A personal representative is a fiduciary who can be appointed in a will or otherwise selected by a court. A personal representative is responsible after a person’s death for initiating and overseeing the probate or intestacy proceedings for the estate of the decedent , including gathering the decedent’s assets, sending notices to the decedent’s creditors, paying or otherwise settling the decedent’s debts that are properly claimed, and distributing the decedent’s probate assets to beneficiaries.
A personal representative is in charge of handling the legal and financial affairs of the decedent’s estate, which means he or she may have to manage any income the estate is still generating, sell the estate’s real estate and vehicles, track down the decedent’s distant family members, and similar activities. A personal representative will also make decisions for the estate in connection with any will contests. These duties will occupy a personal representative for several months, possibly even a year or more. A personal representative may need or want to hire an attorney, an accountant, and other professionals to assist with these duties, which he or she may do at the expense of the estate.
A personal representative owes his or her duties to the estate and the decedent’s beneficiaries. He or she may also owe duties to others, such as the estate’s creditors.
In the State of Washington, any person is eligible to be a personal representative unless that person is a minor, a person of unsound mind, or a person who has been convicted of a felony or crime involving moral turpitude, such as fraud or theft.1 If a person who does not reside in Washington becomes a personal representative, he or she will be required to file a bond approved by the probate court and appoint an agent who resides in the county where the probate is taking place who can receive service of legal paperwork on the nonresident personal representative’s behalf.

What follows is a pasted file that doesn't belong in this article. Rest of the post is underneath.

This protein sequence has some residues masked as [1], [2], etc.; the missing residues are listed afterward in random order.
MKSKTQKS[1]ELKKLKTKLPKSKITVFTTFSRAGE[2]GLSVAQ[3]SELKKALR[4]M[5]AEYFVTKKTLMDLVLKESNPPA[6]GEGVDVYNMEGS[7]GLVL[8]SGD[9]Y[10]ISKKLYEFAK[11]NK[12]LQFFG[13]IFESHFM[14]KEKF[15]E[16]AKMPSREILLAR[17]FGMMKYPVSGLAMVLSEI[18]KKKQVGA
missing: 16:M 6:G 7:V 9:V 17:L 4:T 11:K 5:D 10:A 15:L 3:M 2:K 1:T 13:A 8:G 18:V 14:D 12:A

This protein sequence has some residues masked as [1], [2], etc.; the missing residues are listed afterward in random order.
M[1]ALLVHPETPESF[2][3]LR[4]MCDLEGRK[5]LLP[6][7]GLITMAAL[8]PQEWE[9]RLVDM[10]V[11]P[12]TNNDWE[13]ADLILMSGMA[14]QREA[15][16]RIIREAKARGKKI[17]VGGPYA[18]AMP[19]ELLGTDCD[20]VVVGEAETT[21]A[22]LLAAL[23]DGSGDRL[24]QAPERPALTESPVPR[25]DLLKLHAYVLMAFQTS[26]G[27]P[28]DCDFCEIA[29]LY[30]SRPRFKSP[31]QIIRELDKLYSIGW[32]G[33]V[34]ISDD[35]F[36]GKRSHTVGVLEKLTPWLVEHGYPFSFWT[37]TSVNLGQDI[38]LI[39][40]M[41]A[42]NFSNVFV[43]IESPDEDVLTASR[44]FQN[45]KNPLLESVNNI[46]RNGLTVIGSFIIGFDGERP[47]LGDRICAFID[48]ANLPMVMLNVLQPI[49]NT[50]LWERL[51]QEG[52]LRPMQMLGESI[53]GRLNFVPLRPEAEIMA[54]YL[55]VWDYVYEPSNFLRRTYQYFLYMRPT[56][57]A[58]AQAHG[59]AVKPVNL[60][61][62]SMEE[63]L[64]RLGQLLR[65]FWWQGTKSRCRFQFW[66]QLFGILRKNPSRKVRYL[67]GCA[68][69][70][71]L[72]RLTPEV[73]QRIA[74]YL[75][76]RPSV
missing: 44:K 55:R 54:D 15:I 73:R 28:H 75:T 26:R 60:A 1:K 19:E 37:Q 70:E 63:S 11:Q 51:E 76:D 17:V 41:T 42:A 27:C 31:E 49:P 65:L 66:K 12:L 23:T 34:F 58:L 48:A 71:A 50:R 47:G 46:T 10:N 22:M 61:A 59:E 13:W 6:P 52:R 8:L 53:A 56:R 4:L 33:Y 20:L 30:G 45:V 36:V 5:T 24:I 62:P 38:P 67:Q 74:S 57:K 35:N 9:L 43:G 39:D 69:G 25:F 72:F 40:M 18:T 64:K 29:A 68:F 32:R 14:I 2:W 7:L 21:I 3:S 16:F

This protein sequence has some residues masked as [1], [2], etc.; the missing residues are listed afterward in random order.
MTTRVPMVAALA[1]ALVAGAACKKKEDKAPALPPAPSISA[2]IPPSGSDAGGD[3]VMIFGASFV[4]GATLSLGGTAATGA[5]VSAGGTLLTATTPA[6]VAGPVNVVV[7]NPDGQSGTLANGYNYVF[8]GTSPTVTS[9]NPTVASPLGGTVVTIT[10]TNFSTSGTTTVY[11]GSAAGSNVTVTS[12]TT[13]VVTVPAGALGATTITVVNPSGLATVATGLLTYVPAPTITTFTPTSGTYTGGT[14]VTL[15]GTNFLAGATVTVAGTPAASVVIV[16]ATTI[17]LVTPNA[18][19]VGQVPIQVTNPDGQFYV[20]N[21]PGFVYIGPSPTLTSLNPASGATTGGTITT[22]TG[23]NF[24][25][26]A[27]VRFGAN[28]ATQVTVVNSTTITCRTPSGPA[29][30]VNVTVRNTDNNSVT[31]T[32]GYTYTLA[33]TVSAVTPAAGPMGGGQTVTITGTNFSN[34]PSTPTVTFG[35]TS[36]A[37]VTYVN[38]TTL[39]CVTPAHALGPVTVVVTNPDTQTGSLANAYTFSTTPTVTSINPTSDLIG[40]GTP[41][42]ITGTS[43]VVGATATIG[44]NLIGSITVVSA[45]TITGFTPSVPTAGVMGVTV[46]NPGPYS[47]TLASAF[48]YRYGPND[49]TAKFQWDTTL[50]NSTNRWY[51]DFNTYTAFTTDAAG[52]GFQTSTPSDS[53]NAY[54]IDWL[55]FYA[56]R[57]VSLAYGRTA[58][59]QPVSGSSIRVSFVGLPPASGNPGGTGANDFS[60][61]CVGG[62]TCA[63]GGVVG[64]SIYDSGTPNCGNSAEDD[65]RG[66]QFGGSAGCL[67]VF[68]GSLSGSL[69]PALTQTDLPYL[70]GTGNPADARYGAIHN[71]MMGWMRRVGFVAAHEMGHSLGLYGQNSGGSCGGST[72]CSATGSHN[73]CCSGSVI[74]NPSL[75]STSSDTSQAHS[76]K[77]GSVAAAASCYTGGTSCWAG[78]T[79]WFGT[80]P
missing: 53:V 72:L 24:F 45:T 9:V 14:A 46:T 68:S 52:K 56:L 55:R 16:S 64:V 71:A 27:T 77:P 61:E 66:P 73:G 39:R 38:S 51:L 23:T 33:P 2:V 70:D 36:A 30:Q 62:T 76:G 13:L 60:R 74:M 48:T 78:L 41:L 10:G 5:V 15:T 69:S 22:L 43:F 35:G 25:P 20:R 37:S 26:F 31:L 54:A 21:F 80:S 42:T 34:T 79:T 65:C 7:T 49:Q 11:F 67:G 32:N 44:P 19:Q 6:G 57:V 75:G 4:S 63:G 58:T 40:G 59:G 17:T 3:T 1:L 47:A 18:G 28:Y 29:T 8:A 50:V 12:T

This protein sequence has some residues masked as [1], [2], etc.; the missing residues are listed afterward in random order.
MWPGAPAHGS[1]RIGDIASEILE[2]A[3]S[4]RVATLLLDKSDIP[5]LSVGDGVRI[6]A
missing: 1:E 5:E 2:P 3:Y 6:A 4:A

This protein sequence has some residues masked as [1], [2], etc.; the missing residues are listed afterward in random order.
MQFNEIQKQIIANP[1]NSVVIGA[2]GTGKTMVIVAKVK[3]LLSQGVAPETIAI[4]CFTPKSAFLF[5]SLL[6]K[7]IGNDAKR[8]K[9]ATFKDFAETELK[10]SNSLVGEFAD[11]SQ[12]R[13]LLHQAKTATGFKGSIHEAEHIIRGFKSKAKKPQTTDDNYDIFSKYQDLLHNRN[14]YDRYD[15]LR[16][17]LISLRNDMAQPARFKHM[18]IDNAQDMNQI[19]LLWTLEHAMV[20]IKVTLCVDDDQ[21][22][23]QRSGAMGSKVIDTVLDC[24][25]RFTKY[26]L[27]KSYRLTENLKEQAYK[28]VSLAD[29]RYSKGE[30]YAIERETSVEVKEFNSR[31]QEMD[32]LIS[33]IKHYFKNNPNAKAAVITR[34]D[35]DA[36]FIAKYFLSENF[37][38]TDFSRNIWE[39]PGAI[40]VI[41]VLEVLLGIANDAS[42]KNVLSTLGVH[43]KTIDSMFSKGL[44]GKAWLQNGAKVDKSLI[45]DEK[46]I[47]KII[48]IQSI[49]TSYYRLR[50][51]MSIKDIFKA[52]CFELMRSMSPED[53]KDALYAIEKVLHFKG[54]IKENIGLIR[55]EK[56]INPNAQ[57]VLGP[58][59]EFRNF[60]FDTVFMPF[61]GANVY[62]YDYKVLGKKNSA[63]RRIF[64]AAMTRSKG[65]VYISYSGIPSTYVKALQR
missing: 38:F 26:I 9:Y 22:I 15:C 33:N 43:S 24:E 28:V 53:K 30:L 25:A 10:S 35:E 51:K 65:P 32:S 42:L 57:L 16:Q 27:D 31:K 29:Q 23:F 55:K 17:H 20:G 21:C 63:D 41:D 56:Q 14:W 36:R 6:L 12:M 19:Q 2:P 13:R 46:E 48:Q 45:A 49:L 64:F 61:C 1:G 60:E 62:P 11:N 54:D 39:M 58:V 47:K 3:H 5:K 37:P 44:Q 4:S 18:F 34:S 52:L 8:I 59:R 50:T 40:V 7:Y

A personal representative, when appointed in a will, is also sometimes called an executor or executrix. The term “executor” can refer to a person of any gender, whereas the term “executrix” refers specifically to a female personal representative. A personal representative who is not named in a will, or who is appointed in intestacy proceedings, is also called an administrator.
Frequently Asked Questions about Personal Representatives
There is also the possibility that the person named in the will to serve as personal representative will decline the role. If that is the case, the surviving spouse or partner (or someone else) can petition the court to get appointed.